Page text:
Initial Impact of Rural Community Palliative Care

Topic: Measuring Impact and Value


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A community palliative care program was initiated by a hospice in January 2014 in Rural St. Lawrence County.  The palliative care team, consisting of a physician, nurse practitioner, social worker, and RN, served a total of patients in 18 months.  The project obtained privileges for the nurse practitioner at four rural hospitals.  The hospitals all agreed to subsidize part of the cost.  Nurse practitioner, physician, and LCSW visits were billed to Medicare and private insurance.  Referrals came primarily from hospitals and physician practices, with referrals also being made by families, home health agencies, and the patients themselves.  Most patients were very ill and were seen at home.  Patients were followed up through hospital medical record systems.  The results demonstrate a positive impact of the program in terms of (1) reduced 30-day hospital readmissions, (2) reduced emergency department visits, (3) reduced hospital admissions, and (4) appropriate and timely referral to hospice services.  Results were tracked by hospitals and by major diagnostic groups, showing variation in the results.  Outcomes indicate a clear impact on reducing hospitalizations for COPD and cancer patients, but no impact on CHF emergency department use.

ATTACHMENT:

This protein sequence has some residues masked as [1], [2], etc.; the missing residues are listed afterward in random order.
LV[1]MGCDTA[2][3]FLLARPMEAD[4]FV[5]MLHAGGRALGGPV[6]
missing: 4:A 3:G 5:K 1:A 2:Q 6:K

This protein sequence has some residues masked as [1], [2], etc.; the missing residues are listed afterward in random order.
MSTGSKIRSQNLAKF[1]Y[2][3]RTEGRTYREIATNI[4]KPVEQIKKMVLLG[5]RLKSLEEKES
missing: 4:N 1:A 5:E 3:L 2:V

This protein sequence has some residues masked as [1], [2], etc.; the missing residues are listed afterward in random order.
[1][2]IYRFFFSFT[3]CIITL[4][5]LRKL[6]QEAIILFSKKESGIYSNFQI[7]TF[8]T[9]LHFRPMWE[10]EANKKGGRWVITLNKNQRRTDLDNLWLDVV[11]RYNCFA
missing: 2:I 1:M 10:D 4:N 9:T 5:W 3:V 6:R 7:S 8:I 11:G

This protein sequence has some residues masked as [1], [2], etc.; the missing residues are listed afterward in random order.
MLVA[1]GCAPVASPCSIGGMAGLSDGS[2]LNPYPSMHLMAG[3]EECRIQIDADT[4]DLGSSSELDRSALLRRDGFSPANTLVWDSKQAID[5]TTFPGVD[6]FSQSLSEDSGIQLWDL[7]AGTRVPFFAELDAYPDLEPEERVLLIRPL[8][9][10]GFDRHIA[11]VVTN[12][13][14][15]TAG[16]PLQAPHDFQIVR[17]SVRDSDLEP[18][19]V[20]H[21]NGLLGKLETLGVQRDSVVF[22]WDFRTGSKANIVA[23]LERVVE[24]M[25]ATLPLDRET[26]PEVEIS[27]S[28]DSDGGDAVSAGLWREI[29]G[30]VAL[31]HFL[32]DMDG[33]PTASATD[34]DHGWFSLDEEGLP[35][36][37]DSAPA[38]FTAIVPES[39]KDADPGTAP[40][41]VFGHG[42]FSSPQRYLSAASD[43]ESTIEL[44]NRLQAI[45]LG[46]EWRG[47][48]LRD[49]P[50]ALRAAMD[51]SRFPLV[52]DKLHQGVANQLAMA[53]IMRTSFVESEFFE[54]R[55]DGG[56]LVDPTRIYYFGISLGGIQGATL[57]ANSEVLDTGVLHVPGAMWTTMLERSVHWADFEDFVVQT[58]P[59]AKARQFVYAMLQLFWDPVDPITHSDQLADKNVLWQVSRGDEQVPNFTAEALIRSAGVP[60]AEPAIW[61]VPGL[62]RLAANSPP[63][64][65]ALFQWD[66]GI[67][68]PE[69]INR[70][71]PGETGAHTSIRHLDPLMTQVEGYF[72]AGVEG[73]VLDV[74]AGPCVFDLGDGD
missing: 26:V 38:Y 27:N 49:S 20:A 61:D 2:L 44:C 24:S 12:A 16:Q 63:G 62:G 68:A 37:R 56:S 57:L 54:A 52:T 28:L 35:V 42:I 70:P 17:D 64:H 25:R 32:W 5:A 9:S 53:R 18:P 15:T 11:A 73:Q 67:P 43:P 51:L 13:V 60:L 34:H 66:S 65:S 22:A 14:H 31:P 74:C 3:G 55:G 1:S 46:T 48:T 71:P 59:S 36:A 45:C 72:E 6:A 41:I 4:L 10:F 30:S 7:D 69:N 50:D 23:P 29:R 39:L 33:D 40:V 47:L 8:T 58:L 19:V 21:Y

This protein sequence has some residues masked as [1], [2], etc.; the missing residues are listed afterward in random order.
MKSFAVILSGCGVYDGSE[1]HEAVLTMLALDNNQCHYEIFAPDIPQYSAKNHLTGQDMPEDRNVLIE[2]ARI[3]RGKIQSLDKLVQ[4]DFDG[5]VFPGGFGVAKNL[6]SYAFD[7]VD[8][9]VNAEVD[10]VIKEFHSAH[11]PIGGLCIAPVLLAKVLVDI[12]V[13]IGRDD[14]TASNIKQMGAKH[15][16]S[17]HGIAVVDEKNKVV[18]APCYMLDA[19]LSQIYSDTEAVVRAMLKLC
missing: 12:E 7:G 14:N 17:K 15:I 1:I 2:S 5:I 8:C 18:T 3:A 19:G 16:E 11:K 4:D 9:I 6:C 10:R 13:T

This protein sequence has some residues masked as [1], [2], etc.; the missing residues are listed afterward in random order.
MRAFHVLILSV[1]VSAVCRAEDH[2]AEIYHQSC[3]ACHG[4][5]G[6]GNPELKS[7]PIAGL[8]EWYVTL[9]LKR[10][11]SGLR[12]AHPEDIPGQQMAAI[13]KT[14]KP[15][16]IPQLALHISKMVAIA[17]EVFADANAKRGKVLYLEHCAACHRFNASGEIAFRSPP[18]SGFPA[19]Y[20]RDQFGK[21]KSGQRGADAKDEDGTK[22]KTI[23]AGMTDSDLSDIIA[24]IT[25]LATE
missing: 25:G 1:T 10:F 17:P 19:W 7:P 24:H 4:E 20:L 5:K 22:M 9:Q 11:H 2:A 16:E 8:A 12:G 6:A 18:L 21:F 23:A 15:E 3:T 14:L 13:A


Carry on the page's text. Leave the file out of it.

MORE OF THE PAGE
• Diane Pickering, RN

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